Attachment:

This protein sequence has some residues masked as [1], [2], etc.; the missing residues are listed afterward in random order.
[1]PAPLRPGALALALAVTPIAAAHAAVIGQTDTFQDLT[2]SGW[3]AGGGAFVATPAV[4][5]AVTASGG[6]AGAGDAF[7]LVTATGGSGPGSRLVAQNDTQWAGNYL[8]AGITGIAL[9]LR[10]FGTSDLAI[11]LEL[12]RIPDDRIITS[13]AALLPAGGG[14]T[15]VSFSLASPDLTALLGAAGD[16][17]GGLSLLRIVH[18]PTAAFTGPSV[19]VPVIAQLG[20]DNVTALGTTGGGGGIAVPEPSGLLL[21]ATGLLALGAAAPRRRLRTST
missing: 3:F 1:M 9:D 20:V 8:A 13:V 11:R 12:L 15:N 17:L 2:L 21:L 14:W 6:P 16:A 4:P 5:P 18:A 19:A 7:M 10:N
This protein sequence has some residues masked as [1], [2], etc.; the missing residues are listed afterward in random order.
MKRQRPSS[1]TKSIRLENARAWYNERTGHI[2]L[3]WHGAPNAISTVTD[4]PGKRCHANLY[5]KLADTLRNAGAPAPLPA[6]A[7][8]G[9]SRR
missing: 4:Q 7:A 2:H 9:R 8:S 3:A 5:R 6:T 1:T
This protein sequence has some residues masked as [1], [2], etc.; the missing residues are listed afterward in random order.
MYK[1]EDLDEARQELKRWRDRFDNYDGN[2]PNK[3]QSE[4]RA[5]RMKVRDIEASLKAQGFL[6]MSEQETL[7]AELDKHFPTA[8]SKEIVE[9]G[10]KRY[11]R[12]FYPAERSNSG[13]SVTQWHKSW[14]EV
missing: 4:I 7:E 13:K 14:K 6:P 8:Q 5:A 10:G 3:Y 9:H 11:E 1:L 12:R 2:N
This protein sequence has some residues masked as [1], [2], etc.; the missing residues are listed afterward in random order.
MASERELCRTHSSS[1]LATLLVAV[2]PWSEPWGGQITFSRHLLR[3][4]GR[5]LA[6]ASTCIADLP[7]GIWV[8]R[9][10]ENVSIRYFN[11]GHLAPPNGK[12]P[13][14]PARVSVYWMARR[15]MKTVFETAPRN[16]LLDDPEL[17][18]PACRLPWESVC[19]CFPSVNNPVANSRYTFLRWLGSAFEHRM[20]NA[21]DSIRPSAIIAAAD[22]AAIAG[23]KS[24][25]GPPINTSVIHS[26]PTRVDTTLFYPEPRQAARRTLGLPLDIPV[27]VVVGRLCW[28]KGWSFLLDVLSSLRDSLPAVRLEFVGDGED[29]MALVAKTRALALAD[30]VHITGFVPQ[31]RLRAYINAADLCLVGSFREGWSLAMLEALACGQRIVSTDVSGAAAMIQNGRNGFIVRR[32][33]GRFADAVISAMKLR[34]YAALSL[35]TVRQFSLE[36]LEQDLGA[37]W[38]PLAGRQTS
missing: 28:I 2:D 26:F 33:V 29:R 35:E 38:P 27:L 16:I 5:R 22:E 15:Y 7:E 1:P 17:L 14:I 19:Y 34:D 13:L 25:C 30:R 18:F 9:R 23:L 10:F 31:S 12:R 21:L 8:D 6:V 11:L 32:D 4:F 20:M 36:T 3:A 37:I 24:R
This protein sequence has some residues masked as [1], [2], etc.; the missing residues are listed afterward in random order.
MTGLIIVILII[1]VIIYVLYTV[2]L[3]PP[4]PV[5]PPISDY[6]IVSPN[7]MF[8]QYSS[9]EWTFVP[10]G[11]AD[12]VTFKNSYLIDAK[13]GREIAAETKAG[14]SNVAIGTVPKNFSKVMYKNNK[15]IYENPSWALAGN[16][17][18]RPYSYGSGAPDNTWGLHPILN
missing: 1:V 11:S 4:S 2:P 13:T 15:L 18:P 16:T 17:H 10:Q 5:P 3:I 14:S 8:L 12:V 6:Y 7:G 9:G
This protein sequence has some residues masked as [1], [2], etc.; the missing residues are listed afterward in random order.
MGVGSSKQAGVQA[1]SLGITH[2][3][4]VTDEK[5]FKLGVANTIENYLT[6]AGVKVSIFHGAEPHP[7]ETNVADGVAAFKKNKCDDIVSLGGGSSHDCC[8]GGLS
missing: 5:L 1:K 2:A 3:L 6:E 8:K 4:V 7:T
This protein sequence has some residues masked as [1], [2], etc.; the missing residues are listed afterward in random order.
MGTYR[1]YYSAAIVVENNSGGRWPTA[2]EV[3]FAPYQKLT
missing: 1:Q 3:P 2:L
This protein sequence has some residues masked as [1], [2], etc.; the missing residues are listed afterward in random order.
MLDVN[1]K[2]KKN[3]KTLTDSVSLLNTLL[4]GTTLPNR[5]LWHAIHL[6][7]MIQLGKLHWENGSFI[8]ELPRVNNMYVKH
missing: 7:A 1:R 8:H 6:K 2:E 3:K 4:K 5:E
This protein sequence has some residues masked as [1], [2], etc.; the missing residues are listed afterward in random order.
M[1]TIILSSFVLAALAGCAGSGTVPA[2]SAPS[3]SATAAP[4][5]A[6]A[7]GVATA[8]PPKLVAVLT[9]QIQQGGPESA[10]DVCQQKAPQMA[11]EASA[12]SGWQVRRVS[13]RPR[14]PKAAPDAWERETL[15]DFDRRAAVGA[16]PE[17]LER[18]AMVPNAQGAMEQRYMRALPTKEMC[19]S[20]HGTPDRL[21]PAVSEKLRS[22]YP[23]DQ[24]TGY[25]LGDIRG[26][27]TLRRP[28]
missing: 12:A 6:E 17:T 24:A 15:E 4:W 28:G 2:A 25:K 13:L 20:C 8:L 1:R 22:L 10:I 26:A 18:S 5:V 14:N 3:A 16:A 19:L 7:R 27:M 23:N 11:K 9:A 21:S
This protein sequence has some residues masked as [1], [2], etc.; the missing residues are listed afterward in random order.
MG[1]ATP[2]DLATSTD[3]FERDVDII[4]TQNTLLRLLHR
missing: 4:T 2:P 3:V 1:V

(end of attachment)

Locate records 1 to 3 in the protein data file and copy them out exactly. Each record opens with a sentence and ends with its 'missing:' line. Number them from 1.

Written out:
This protein sequence has some residues masked as [1], [2], etc.; the missing residues are listed afterward in random order.
[1]PAPLRPGALALALAVTPIAAAHAAVIGQTDTFQDLT[2]SGW[3]AGGGAFVATPAV[4][5]AVTASGG[6]AGAGDAF[7]LVTATGGSGPGSRLVAQNDTQWAGNYL[8]AGITGIAL[9]LR[10]FGTSDLAI[11]LEL[12]RIPDDRIITS[13]AALLPAGGG[14]T[15]VSFSLASPDLTALLGAAGD[16][17]GGLSLLRIVH[18]PTAAFTGPSV[19]VPVIAQLG[20]DNVTALGTTGGGGGIAVPEPSGLLL[21]ATGLLALGAAAPRRRLRTST
missing: 3:F 1:M 9:D 20:V 8:A 13:V 11:R 12:L 15:N 17:L 2:L 21:L 14:W 6:P 16:A 4:P 5:P 18:A 19:A 7:M 10:N
This protein sequence has some residues masked as [1], [2], etc.; the missing residues are listed afterward in random order.
MKRQRPSS[1]TKSIRLENARAWYNERTGHI[2]L[3]WHGAPNAISTVTD[4]PGKRCHANLY[5]KLADTLRNAGAPAPLPA[6]A[7][8]G[9]SRR
missing: 4:Q 7:A 2:H 9:R 8:S 3:A 5:R 6:T 1:T
This protein sequence has some residues masked as [1], [2], etc.; the missing residues are listed afterward in random order.
MYK[1]EDLDEARQELKRWRDRFDNYDGN[2]PNK[3]QSE[4]RA[5]RMKVRDIEASLKAQGFL[6]MSEQETL[7]AELDKHFPTA[8]SKEIVE[9]G[10]KRY[11]R[12]FYPAERSNSG[13]SVTQWHKSW[14]EV
missing: 4:I 7:E 13:K 14:K 6:P 8:Q 5:A 10:G 3:Y 9:H 11:E 1:L 12:R 2:N